There are 160 volcanoes on Kamchatka and 29 of them are still active. The 29 active volcanoes are considered a UNESCO World Heritage site, and for good reason. Many of the volcanoes can be hiked and the views are absolutely breathtaking, both from the ground and from the peaks. Knowing that the volcanoes still have an active connection with the molten rock in the mantle of the Earth and seeing the fumes escaping the crater only add to the thrill.
Among the active volcanoes, there is the world-famous Geyser Valley: the second-most densely concentrated geyser field in the world. Because of its location, the valley can only be accessed by helicopter. If you do manage to get there, the spectacle that nature stages for you eludes any description. It is a once-in-a-lifetime experience that you will never forget.
Kamchatka is famous because of its thriving, pristine nature, which brown bears are a part of. While some of them can be found across the entire Eurasian continent, they usually hide away from the eyes of passers-by. On Kamchatka your chances of seeing a bear in the distance are significantly higher, so be careful and be watchful!
Even though the geysers can only be accessed by a helicopter, volcanic hot springs are much more available to visitors. A quick bath in a hot spring is a favourite pastime for locals and visitors alike. This hot springs adventure is, apparently, the most enjoyable in winter, when the temperature difference is the biggest. Try it if you dare!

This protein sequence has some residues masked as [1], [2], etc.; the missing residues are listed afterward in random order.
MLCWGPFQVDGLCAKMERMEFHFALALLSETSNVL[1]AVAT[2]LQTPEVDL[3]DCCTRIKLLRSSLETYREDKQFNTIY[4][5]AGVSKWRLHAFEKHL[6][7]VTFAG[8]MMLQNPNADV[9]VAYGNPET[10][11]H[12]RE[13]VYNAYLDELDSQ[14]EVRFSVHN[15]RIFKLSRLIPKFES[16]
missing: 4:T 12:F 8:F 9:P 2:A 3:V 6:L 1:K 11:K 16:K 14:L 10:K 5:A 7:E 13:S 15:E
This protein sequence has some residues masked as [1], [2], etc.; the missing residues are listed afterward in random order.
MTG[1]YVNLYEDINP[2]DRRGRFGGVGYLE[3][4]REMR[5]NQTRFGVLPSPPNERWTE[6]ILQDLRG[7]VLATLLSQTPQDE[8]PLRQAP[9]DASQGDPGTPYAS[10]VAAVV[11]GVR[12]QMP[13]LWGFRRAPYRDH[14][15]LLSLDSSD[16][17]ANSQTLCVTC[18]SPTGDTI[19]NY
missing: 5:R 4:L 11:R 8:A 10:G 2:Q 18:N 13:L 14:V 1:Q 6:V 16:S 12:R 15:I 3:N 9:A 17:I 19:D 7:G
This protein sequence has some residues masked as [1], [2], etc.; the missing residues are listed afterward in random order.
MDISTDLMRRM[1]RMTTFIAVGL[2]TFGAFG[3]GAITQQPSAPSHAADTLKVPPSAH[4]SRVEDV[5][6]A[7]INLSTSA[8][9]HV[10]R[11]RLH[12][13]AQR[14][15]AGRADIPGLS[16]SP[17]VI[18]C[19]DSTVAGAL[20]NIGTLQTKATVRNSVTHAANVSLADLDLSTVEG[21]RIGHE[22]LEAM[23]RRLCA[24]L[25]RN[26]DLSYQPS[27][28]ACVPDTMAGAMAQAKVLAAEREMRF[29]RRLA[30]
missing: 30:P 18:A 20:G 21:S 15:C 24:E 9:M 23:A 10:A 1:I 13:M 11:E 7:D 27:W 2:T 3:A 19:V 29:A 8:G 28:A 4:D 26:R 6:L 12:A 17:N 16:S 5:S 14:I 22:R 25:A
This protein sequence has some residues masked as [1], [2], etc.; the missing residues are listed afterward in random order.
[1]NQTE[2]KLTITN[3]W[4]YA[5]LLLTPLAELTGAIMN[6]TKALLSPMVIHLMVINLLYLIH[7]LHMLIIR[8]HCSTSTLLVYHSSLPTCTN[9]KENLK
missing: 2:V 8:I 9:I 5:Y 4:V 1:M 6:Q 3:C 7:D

Kamchatka stretches between the Sea of Okhotsk and the Pacific Ocean. The water rarely gets warmer than 14℃ (57°F), so only the bravest of visitors jump into it. However, walks down the shore on the black, volcanic beaches don’t require as much self-discipline. The shores of both the ocean and the sea make for another breathtaking landscape on Kamchatka.
Kamchatka is a splendid place for outdoor entertainment: hiking, sailing, racing dog sleds and fishing. The latter is especially diverse here; on Kamchatka, one can fish in the Pacific Ocean, the Okhotsk sea, countless lakes and even rivers. Whether you love fishing or are only looking to learn, Kamchatka is the place to make it happen.
Kamchatka is a very harsh place to live in, yet people have lived here for centuries. In order to survive, they had to learn to live in harmony with nature. That led to the development of traditions and rituals that are still performed. When you visit, you can see how the indigenous people of Kamchatka have been living for generations in the village of Pimchakh: an inhabited village that is open to visitors.
Kamchatka is a perfect setting for dog sled racing. Shortage of snow is never an issue, so the locals happily indulge in competitive and recreational races. If you’re brave enough to visit Kamchatka in winter, you should most certainly put a short dog sled trip on your bucket list.